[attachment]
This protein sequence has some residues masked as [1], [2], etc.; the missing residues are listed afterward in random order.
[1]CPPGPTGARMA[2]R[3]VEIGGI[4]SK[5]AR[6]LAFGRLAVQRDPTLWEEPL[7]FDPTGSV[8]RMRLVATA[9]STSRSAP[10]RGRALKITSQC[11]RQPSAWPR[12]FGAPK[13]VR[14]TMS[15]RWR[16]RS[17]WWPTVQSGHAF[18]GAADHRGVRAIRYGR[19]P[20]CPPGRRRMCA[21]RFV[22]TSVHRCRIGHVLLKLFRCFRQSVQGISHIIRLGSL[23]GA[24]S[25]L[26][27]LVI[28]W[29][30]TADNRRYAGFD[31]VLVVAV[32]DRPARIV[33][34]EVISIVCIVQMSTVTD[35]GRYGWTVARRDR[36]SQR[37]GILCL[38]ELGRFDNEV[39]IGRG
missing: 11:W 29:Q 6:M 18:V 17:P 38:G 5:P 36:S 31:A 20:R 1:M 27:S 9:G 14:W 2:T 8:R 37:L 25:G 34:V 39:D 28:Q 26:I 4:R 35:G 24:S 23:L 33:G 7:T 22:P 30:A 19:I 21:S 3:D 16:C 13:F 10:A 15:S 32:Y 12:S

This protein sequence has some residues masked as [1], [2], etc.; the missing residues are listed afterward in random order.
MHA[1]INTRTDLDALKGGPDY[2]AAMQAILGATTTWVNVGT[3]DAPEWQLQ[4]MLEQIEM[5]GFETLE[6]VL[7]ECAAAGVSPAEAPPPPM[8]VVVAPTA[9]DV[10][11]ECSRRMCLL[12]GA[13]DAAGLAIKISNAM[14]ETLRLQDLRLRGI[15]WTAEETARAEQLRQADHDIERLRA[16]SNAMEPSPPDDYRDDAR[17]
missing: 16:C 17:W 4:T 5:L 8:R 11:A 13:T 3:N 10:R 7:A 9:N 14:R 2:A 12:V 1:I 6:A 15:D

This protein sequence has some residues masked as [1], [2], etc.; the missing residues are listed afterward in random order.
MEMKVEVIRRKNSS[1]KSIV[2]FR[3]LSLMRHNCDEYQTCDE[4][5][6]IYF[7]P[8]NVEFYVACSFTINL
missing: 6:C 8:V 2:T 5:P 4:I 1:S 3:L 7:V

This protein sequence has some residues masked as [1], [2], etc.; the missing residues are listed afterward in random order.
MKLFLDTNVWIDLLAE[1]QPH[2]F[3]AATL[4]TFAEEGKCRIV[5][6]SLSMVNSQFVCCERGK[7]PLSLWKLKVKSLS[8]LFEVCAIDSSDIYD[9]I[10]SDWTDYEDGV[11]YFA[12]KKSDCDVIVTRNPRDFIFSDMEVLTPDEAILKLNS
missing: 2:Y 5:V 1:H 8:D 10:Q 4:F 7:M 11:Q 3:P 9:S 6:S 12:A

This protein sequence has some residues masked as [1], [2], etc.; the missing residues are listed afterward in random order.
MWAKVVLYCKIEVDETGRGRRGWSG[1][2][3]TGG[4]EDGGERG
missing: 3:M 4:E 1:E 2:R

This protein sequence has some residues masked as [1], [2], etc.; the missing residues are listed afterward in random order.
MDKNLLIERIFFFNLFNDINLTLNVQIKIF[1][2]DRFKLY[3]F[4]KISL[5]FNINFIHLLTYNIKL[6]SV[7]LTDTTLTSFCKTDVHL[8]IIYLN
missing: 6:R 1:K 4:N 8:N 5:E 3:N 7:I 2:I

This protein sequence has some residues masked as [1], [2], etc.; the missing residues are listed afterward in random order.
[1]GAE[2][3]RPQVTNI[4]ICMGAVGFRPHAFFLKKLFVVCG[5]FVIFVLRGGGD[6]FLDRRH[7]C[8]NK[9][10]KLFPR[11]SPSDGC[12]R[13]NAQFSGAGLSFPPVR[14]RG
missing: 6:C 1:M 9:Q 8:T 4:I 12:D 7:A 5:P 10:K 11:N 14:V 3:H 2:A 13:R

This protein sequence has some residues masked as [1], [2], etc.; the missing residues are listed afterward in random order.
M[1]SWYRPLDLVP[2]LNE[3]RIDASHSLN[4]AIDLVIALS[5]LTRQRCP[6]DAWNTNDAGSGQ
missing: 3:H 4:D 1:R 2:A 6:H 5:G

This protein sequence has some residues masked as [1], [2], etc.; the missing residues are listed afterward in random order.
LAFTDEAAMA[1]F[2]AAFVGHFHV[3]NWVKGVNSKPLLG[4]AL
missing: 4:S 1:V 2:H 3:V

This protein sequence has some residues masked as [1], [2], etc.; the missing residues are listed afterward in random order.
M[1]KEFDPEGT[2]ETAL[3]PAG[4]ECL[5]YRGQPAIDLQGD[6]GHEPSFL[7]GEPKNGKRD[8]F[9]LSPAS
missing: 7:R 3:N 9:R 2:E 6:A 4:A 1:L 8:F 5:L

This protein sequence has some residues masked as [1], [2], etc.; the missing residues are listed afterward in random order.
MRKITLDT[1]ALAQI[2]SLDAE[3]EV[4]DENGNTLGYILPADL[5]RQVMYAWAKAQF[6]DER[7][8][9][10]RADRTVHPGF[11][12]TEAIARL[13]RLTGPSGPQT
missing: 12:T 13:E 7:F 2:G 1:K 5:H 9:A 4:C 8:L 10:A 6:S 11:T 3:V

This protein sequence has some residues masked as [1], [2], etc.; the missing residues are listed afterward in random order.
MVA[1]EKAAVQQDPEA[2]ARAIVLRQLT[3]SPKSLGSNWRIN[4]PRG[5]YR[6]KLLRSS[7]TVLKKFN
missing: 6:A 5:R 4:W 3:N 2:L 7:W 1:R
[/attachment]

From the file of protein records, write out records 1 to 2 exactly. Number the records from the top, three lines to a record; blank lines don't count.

This protein sequence has some residues masked as [1], [2], etc.; the missing residues are listed afterward in random order.
[1]CPPGPTGARMA[2]R[3]VEIGGI[4]SK[5]AR[6]LAFGRLAVQRDPTLWEEPL[7]FDPTGSV[8]RMRLVATA[9]STSRSAP[10]RGRALKITSQC[11]RQPSAWPR[12]FGAPK[13]VR[14]TMS[15]RWR[16]RS[17]WWPTVQSGHAF[18]GAADHRGVRAIRYGR[19]P[20]CPPGRRRMCA[21]RFV[22]TSVHRCRIGHVLLKLFRCFRQSVQGISHIIRLGSL[23]GA[24]S[25]L[26][27]LVI[28]W[29][30]TADNRRYAGFD[31]VLVVAV[32]DRPARIV[33][34]EVISIVCIVQMSTVTD[35]GRYGWTVARRDR[36]SQR[37]GILCL[38]ELGRFDNEV[39]IGRG
missing: 11:W 29:Q 6:M 18:V 17:P 38:G 5:P 36:S 31:A 20:R 1:M 27:S 9:G 14:W 2:T 8:R 37:L 25:G 34:V 39:D 28:Q 26:I 4:R 35:G 24:S 23:L 33:G 7:T 22:P 30:A 19:I 21:S 3:D 16:C 13:F 10:A 15:S 32:Y 12:S

This protein sequence has some residues masked as [1], [2], etc.; the missing residues are listed afterward in random order.
MHA[1]INTRTDLDALKGGPDY[2]AAMQAILGATTTWVNVGT[3]DAPEWQLQ[4]MLEQIEM[5]GFETLE[6]VL[7]ECAAAGVSPAEAPPPPM[8]VVVAPTA[9]DV[10][11]ECSRRMCLL[12]GA[13]DAAGLAIKISNAM[14]ETLRLQDLRLRGI[15]WTAEETARAEQLRQADHDIERLRA[16]SNAMEPSPPDDYRDDAR[17]
missing: 16:C 17:W 4:T 5:L 8:R 11:A 13:T 3:N 10:R 7:A 9:N 14:R 2:A 12:V 1:I 6:A 15:D